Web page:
We are not required to say that the portion of the instruction in parentheses is not applicable to the facts of some other case, but there is some doubt about its being germane to the facts which this record discloses. There is no evidence here of a former attack or combat, or of any attack or combat — if combat there was at all — other than that which occurred at the time the fatal shooting took place. If, however, the reference in the parenthesis and in the bracketed part of this instruction is to the attack which immediately culminated in the fatal shooting, there is no evidence that, supposing deceased was the aggressor, such attack had been repelled or warded off by the defendant before the fatal shot was fired, or that the deceased had declined further combat, unless it can be said that defendant fired the fatal shot or shots after deceased was disabled, and before he was killed, and thus had warded off the attack; or unless it can also be said that the conduct of the deceased in procuring the gun and starting towards defendant was merely, and nothing more than, a challenge to a combat which was voluntarily accepted by defendant. But if the evidence does present such a state of facts, the court, instead of laying down the broad, unqualified doctrine of retreat to the wall, as though it applied to the case of self-defense clearly made out by defendant, if he told the truth, as well as to the case claimed to have been made by the people, should, by apt language, have confined the doctrine to the latter. The common-law doctrine of retreat to the wall, as this court has said, in Babcock v. The People, 13 Colo. 515; Boykin v. The People, 22 Colo. 496, and Ritchey v. The People, 23 Colo. 314, has been modified by the more recent decisions, and is applicable in this jurisdiction only to such cases as where the defendant voluntarily enters into a fight or where the parties engage in mutual combat, or where the defendant, being the assailant, does not endeavor in good faith to decline any further struggle before firing the fatal shot, and possibly to other similar cases. Trial courts should be careful to restrict it to them only; and had the court done so in Instruction No. 10 by saying in substance to the jury that, if they believed from the evidence in the cause that the defendant voluntarily entered into the fight, or the parties were engaged in mutual combat, or that the defendant was the assailant, and had not declined further struggle, the instruction would not have been prejudicial, provided the facts, from the people’s standpoint, justified it.

We do not have to say, in holding this instruction erroneous, that there was no testimony whatever in the record, and no theory of the case, to which it might not be applicable; but it is sufficient merely to say that the doctrine stated broadly, as it is in this instruction, must inevitably have misled the jury and induced them to think that the defendant’s conduct, even if his own testimony was true, was to be measured by the rule thus laid down.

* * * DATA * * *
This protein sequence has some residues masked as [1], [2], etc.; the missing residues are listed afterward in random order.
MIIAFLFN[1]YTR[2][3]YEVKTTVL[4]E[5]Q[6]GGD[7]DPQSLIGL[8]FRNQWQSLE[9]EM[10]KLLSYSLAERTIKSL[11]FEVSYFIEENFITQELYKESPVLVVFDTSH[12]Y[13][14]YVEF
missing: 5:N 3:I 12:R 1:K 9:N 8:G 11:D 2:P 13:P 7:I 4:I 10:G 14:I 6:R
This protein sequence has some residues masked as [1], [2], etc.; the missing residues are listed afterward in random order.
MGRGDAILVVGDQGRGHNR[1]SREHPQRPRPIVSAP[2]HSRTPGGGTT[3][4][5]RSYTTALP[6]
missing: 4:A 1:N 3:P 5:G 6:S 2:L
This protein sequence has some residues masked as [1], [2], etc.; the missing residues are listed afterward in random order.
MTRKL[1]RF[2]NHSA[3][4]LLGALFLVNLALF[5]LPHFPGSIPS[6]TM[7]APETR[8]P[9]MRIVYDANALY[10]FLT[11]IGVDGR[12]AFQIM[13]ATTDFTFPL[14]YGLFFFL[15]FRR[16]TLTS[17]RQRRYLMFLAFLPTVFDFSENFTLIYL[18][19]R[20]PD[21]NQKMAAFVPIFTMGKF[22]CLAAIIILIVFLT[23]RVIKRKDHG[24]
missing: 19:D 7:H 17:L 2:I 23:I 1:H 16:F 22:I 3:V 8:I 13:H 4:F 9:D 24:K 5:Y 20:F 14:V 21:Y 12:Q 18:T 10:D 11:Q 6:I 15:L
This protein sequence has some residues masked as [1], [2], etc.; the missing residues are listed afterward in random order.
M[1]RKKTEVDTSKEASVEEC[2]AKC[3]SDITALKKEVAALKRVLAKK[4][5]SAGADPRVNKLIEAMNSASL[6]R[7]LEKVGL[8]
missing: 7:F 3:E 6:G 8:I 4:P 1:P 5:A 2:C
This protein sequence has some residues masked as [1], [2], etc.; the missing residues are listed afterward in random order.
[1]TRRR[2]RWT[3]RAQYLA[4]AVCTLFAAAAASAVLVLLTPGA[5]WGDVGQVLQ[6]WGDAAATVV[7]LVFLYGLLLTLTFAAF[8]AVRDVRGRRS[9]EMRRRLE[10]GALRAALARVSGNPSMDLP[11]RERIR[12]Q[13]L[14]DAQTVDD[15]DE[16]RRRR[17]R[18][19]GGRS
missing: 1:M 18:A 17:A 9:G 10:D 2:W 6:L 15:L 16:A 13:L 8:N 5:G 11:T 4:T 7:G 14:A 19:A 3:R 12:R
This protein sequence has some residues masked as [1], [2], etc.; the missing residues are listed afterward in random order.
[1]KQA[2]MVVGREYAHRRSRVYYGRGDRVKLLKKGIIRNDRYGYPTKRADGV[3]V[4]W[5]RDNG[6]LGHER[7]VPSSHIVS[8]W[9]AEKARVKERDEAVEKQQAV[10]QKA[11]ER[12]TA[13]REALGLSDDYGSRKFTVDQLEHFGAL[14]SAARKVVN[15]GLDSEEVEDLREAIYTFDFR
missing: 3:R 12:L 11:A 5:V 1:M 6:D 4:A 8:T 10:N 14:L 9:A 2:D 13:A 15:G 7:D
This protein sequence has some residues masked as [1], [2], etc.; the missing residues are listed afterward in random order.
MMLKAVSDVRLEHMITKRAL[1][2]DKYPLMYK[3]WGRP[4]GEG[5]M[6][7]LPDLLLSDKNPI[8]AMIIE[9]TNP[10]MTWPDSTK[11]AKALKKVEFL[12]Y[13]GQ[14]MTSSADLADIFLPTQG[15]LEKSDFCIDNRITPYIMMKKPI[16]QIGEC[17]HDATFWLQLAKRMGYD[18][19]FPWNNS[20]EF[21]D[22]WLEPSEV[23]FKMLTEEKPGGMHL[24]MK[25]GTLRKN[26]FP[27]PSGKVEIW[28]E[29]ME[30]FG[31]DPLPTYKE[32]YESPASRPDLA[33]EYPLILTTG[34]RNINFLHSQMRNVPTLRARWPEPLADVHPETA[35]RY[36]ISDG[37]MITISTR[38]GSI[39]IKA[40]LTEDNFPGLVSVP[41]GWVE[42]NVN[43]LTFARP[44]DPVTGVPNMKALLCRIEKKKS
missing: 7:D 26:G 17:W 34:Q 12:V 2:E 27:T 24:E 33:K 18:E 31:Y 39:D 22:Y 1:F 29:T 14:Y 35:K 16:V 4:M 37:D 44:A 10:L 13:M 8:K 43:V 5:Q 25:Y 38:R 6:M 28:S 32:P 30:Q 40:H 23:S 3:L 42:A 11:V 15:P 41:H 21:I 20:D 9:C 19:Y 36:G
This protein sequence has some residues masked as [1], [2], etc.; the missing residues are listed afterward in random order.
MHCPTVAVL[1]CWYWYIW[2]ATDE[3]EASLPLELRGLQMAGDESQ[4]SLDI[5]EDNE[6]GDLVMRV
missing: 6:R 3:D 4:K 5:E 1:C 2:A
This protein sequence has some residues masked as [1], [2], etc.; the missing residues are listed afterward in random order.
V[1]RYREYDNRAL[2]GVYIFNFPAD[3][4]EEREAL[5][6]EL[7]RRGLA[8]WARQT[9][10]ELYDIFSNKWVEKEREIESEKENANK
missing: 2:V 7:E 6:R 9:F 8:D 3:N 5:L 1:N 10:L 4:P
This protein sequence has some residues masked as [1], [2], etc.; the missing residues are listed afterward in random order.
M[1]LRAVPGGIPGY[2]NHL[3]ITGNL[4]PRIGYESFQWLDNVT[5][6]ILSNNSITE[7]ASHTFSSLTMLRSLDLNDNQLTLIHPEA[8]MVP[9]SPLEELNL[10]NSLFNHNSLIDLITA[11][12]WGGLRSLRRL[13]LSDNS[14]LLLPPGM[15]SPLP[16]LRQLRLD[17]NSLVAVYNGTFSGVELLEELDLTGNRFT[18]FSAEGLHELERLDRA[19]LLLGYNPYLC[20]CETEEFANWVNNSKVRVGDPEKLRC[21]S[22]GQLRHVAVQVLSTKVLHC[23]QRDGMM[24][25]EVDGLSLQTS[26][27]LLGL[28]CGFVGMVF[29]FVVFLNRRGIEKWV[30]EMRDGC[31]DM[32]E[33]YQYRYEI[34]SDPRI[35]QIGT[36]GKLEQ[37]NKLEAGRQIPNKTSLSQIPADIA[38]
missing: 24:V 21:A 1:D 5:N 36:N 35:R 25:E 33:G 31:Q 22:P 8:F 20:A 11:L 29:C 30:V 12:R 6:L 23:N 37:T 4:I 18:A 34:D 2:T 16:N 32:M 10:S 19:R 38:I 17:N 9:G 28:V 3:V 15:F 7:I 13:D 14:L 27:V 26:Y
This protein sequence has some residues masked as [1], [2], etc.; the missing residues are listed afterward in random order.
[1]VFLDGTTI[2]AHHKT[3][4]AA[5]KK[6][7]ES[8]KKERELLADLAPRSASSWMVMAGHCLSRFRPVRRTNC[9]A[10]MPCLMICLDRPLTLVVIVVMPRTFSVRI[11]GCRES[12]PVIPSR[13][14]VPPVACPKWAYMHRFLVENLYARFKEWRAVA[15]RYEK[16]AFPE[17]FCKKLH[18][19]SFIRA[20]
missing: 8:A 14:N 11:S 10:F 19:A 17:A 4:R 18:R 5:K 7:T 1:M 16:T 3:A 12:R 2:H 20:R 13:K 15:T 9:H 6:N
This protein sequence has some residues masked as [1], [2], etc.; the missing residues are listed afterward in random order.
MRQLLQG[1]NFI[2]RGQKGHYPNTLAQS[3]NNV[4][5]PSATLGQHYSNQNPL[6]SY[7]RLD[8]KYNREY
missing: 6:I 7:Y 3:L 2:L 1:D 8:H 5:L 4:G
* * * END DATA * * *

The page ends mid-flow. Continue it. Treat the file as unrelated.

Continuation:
It is wrong for a court to instruct as to the law in the absence of facts to which it is rightly applicable, and it is just as erroneous to state abstract propositions of law, each applicable to a different state of facts, follow it up by applying one doctrine to a given hypothetical case, and say nothing to the jury about the application of the other and opposing doctrines. Such a method of advising a jury must result in injury. And here emphasizing the abstract doctrine of retreat to the wall, though the court does not try to apply it to the facts, must, nevertheless, have led the jury to believe that the court would not have stated the doctrine had it not been applicable to the case, and since the court called their attention to it and no direction whatever was given to them how, or in what cases, to apply it, but, on the contrary, they were left to apply it to the facts as disclosed by the defendant’s own evidence, injury may have resulted, and probably did result, to him. — State v. Miller et al. (Ore.), 74 Pac. 658.

The fact that the court, in other instructions requested by the defendant, gave correct instructions upon the theory of self-defense, would not render harmless the giving of this contradictory instruction. Instruction No. 10 was given by the court of its own motion, while attached to these other instructions was a statement that they were given at the request of the defendant. The jury might well believe that it was their duty to resolve the conflict between these instructions in favor of the one given by the court. We desire again to call to the attention of trial courts that, whenever they speak of the duty of a defendant to retreat to the wall, they should make it definite and plain to the jury in what circumstances the doctrine is applicable, and not lay down the broad doctrine, as in this instruction, without limiting it to cases where it belongs. There is also ground for saying that the parts of this instruction objected to are contradictory and inconsistent with each other, and, because of such vice, necessarily misled and confused the jury; but as the argument of counsel on both sides was confined to the specific objections heretofore noted, we deem it best to limit our decision to them.

For the error of the court in the giving of instruction No. 10, the judgment is reversed, and the cause remanded for a new trial.

Mr. JUSTICE STEELE dissents.

Harris v. People, 32 Colo. 211, 75 P. 427 (1904)